We gather this morning to remember, celebrate, and thank God for the life of Brian L. Blythe. We are stunned and saddened by his death which makes this day that much more difficult for us to bear.
As we gather in our grief we cling to the promise of God. Jesus said to his friends and disciples,
“Do not let your hearts be troubled. Trust in God; trust also in me. In my Father’s house are many rooms; if it were not so, I would have told you. I am going there to prepare a place for you. And if I go and prepare a place for you, I will come back and take you to be with me that you also may be where I am. [John 14:1-3]
To Mary and Martha Jesus said, “I am the resurrection and the life, He who believes in me will live even though he dies.” Though our hearts ache, we hold to the promise that this is not the end of Brian’s story.
Let’s pray together,
Father, we bow before you and our hearts ache. We ache because Brian is gone. We ache because we did not have the opportunity to say “Good Bye”. We ache because there are so many unanswered questions. It seems like we should not be doing this for another 30-40 years. Please draw us into your comfort. Remind us of your sufficiency for our need.
We also ask that you help us to remember. Help us to see the blessing that Brian was to our lives. Stir up within us a spirit of thankfulness for Brian’s life. Instill within us a sense of his spirit. Be present in our midst and be honored by our thoughts and words, we ask in Jesus Name.
Brian was born on October 3, 1962 the son of Lowell and Marcia Kern Blythe. Growing up in the Blythe home meant you were expected to take responsibility, you acted with character, you laughed a lot, and when dealing with your siblings, you always watched your back (or in at least one time with Brian and Julie, you also needed to watch your forehead)!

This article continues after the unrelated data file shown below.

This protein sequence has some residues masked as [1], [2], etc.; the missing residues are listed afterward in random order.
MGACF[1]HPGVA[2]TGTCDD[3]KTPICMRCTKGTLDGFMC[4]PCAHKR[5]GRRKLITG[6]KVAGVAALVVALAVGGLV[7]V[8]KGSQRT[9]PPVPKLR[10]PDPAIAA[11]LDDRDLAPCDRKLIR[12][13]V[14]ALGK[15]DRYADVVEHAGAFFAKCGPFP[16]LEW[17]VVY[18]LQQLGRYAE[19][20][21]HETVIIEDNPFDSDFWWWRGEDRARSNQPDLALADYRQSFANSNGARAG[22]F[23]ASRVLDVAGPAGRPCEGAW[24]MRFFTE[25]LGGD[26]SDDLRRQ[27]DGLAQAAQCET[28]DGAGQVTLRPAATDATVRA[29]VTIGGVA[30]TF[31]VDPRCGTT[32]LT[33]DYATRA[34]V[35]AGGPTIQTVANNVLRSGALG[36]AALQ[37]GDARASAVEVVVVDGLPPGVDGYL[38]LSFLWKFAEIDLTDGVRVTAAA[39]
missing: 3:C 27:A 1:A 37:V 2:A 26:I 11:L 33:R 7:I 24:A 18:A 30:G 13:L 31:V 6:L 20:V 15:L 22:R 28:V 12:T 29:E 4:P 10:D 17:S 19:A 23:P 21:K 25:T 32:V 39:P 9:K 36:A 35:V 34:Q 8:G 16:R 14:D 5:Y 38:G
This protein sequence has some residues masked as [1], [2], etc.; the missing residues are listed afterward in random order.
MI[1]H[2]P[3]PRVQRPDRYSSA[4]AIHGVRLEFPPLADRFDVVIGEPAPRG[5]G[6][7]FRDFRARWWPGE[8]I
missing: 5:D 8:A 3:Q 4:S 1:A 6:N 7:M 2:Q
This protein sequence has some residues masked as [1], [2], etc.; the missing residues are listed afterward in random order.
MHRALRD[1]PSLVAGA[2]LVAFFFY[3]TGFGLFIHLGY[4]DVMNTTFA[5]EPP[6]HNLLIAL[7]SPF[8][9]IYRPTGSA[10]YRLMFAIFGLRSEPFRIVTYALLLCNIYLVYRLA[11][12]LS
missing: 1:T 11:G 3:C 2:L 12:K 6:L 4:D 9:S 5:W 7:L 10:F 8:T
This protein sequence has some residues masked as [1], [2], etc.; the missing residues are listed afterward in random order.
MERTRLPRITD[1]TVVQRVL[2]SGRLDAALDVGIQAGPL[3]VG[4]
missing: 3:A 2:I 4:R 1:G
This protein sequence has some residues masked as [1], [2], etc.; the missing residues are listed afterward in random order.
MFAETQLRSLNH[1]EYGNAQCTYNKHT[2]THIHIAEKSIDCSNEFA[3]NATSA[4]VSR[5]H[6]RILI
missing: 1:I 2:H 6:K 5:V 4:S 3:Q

Brian graduated from La Harpe High School, Bradley University, received his teaching degree from Western Illinois University and received his Master’s Degree from the University of Miami, FL.
Brian loved people. He always had a big smile and a hearty laugh. He loved music. He sang in the Swing Choir and in the church choir here in LaHarpe and I think the two of us even had a duet together one year. Brian had a good ear for music and a fine tenor voice. He enjoyed all kinds of music.
Brian wasn’t particularly handy with tools but he wasn’t afraid to tackle any project. He had confidence that he could do whatever he set his mind to do. He helped start a fraternity at Bradley. He went dog-sledding and even jumped off of a mountain and sailed in the wind to the bottom. He traveled all around the world and spent time in 5 of the 7 Continents. Of course there was that one time when Brian was around 10. He wanted to climb the Corn Crib and Gary told him he could go up there. When he got to the top he determined there was no way he was going to go down on that ladder! Rob and Gary had to go up and coax him down with one of them above him and one below him. Brian savored and loved life.
Brian was an avid sports fan. He especially liked college sports and watching the Olympics.
After receiving his teaching degree, he taught business classes at Sacred Heart Griffin, Springfield, IL. He continued his career as Director of Admissions at Robert Morris College, Springfield for over 10 years. After moving to Miami, he was employed by the University and was Director of Pre-College Programs where he dealt with hundreds of high school students.
Brian invested his life in the lives of others. It is impossible to know how many young people had their lives changed because of his care, his consideration and his genuine concern. Brian treated his nieces and nephews as if they were his own children. He loved spending time with them. The feeling was mutual.
Brian also loved Christmas. He was always trying to guess who had his name and what they were buying for him. Christmas was a special family time and Brian loved everything about it.
Brian was a generous man. He was generous with his time and his money. He was a member of the Greater Miami Chamber of Commerce, Ambassador for United Way projects, participated in the Rotary International Exchange Program to Sweden and other leadership projects inMiami. He was actively involved in the St. John’s on the Lake United Methodist Church in Miami Beach, FL. Brian loved to serve others. I suspect he loved looking back on a day with the feeling that he had brightened the day of someone else.